1. I might get confused and reach no conclusion saving epic amounts of my own time,

  2. I might find things simpler than expected (a treat, to be sure), or

  3. I might see how some complexity could be accessible in a potentially simpler manner (whereupon we'll have to hope this is fun as we'll undoubtedly explore further).

In contrast, if we focus first on the parts of our conceptual solution we suspect are easiest to accomplish, let's look at what we can win:

  1. if we are right, we may be able to implement a large amount of our application without inventing anything. boring, but I see where you would be going with this line of reasoning, to be sure.

  2. if we are wrong, we may be having feelings, e.g. having failed to make technology we had been thinking of as simple "just work" for our purpose, it's not uncommon to be sad and angry. Not too fun.

Admittedly that first possibility along the get-it-mostly-working-first lines didn't look too bad. But I think it's worth more closely introspecting our motives. In particular there's a real recruitment factor in capturing people's imagination with a solution that does a meaningful but incomplete set of what a number of people are hoping may be possible. Even when we don't know or suspect a rapid audience from prospective contributers, we might be more likely to attract the focus of an expert with a "scaffolding" grade solution. Honestly, and again with the strictest of focuses on only my personal and not any of my professional technology pursuits, that all basically bites.

The Operating System vision provided by GNU is of a coherent system of tools which work well and work well together, that's a clear demarcation and should be taken starkly as a way-point when we trouble to imagine contributing important new functionality to the libre/free-software ecosystem, as admittedly not all our things do.

Tell Me Again, But Make It Sound Fun

Tesler's Law drives us to consider our designs in terms of the appropriate complexity to expose to users, as well perhaps as how to compose for other maintainer and the curious, stating:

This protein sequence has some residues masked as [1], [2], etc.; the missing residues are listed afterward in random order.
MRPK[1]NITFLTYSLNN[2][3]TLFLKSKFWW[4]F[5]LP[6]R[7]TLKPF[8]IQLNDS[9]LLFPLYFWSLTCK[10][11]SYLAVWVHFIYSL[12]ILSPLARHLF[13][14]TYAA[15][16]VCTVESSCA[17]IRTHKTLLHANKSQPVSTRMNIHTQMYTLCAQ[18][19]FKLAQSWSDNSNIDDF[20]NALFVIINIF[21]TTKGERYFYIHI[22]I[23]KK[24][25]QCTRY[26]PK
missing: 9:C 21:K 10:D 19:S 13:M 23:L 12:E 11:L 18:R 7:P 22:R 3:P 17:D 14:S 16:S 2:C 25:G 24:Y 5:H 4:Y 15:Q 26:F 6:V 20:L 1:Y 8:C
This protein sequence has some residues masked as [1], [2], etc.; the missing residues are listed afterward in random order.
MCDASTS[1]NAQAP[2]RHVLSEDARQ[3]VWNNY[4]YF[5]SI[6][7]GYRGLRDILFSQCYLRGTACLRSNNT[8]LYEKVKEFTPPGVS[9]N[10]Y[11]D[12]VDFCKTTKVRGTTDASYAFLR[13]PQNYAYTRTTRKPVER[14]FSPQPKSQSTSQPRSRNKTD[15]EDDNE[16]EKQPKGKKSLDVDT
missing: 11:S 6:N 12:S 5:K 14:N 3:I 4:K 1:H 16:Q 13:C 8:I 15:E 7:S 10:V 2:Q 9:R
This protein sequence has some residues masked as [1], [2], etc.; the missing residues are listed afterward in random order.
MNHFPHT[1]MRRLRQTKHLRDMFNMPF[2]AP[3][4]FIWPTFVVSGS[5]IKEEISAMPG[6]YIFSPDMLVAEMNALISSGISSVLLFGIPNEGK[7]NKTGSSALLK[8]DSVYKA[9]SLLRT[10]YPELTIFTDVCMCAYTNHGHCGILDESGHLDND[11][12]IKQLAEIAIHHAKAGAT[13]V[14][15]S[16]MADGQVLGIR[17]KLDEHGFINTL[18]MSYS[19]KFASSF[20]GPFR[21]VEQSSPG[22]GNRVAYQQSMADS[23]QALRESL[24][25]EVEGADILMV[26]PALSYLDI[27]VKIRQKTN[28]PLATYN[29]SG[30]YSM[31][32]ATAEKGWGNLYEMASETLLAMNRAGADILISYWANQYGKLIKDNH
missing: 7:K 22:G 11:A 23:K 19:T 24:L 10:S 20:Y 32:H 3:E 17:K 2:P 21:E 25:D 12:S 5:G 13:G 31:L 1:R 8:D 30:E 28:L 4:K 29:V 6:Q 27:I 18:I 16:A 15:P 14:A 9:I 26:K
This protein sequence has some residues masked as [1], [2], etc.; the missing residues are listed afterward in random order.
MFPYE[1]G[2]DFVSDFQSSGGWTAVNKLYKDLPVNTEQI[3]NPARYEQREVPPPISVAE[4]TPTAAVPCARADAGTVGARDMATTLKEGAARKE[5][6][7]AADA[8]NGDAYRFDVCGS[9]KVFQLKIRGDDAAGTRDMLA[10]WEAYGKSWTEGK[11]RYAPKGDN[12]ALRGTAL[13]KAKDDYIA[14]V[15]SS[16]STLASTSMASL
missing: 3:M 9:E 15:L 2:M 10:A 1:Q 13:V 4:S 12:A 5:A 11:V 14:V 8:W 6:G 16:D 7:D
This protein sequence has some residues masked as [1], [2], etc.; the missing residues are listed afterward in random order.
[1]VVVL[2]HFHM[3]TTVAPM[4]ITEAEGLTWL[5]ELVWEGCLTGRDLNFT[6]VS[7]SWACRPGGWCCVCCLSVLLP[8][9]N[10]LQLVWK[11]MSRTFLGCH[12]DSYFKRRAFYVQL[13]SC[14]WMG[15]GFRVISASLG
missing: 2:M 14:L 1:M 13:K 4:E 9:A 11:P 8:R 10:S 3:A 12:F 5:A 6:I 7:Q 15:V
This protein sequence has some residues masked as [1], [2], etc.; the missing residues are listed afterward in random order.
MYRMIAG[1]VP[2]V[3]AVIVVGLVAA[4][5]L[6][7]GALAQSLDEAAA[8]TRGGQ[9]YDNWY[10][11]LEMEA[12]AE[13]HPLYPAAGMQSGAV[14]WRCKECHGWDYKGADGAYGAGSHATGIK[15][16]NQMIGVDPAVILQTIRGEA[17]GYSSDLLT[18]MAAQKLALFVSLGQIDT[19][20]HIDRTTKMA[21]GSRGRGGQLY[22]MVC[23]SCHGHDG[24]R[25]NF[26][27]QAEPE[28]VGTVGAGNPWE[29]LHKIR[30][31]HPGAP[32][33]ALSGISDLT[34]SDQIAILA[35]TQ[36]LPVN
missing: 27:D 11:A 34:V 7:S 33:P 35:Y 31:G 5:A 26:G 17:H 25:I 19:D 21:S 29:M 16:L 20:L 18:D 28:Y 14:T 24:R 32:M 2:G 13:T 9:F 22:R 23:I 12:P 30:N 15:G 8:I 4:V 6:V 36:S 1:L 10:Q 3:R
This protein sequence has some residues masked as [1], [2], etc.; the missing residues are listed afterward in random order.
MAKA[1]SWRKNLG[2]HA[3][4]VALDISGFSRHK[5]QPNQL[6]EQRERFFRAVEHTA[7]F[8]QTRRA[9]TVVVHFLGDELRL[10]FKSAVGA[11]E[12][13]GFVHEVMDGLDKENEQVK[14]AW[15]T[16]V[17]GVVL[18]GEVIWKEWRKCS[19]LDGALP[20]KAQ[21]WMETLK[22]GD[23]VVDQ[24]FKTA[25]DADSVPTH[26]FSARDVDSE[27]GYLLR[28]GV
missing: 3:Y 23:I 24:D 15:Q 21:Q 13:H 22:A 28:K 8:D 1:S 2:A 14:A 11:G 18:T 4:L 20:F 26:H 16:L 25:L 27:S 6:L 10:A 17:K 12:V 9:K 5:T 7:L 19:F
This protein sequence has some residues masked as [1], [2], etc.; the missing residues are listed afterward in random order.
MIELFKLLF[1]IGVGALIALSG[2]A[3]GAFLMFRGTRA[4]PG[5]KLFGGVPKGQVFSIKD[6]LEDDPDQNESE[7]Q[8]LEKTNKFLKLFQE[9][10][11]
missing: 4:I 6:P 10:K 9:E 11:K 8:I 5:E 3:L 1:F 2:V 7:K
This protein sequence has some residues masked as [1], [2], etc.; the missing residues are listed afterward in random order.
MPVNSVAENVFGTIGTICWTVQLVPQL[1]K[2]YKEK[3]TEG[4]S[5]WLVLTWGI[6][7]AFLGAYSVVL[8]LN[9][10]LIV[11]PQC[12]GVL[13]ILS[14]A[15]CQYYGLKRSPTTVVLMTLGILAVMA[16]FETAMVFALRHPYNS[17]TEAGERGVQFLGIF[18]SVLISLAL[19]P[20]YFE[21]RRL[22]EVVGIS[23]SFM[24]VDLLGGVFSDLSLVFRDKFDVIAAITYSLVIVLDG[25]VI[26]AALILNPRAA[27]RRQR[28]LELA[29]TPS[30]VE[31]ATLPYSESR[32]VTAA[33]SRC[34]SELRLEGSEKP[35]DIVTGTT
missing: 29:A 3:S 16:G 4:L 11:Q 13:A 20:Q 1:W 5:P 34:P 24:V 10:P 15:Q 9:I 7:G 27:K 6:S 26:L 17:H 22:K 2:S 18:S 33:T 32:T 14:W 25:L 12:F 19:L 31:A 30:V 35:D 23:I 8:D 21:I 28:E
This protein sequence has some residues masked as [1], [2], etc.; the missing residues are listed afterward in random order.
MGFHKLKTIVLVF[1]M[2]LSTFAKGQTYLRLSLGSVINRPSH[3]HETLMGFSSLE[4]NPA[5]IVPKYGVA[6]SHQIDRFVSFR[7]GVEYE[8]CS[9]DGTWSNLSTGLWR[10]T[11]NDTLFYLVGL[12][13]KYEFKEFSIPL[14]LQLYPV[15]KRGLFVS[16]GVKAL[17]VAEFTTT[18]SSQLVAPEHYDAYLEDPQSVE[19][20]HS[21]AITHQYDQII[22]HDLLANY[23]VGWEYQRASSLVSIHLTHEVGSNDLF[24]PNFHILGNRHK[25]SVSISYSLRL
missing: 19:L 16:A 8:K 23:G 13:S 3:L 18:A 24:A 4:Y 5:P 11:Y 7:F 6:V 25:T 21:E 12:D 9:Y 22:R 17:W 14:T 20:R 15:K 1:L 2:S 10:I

Every application has an inherent amount of irreducible complexity. The only question is: Who will have to deal with it — the user, the application developer, or the platform developer? The Law of Conservation of Complexity

Now we're down to one question: whom shall "deal with it". Fun, for sure.

I've Been Seeing This Other Problem-Space

It's not what you think. Well. It could be what you think.

Sometimes we have a pretty clear instinct about what will inevitability drive complexity into our solution. For example, let's say we have in mind a transient based interface for video workflow automation. With this we might anticipate some difficulty avoiding e.g. having some approach expressing the different tool/packages/configurations and media formats "in the wild".

This nicely illustrates Tesler's Law: we have some liberty to chose the freedoms we will offer the user, to close-off difficult to support usages in the name of maintainability, and to provide User/ Application Programming/Customize Interfaces, and thus pass the buck along, hopefully, with remarks and examples if no other "value-add".

Bring Flowers

If you are going to drop in, unannounced, unasked, with complexity someone may trouble themselves to learn, it is more than reasonable to spend some time struggling with and socializing your notions of- let's call it flexibility, as "simplification" seems presumptuous.

This could mean proposing a new format or semantic or an "intrusive" patch to existing one, or who knows. The goal will be to make a long term contract with your users about what they will need to remember about your program to install, configure, and (re)learn to use it. And too with any who may cooperate with (or subsume!) your own development, and must rationalize your decisions.

Dress for Dancing

Returning to the "goal posts" as outlined for the GNU Operating System, we can see that our mandate is to think comprehensively about our program's role among others. Seasoning our "inevitable" complexities as may compassionately conserve stresses among our users (much less respectfully distributing the burden of inventing, learning, and adopting new practice among application, platform, and ecosystem collaborators) will be a meaningful chore.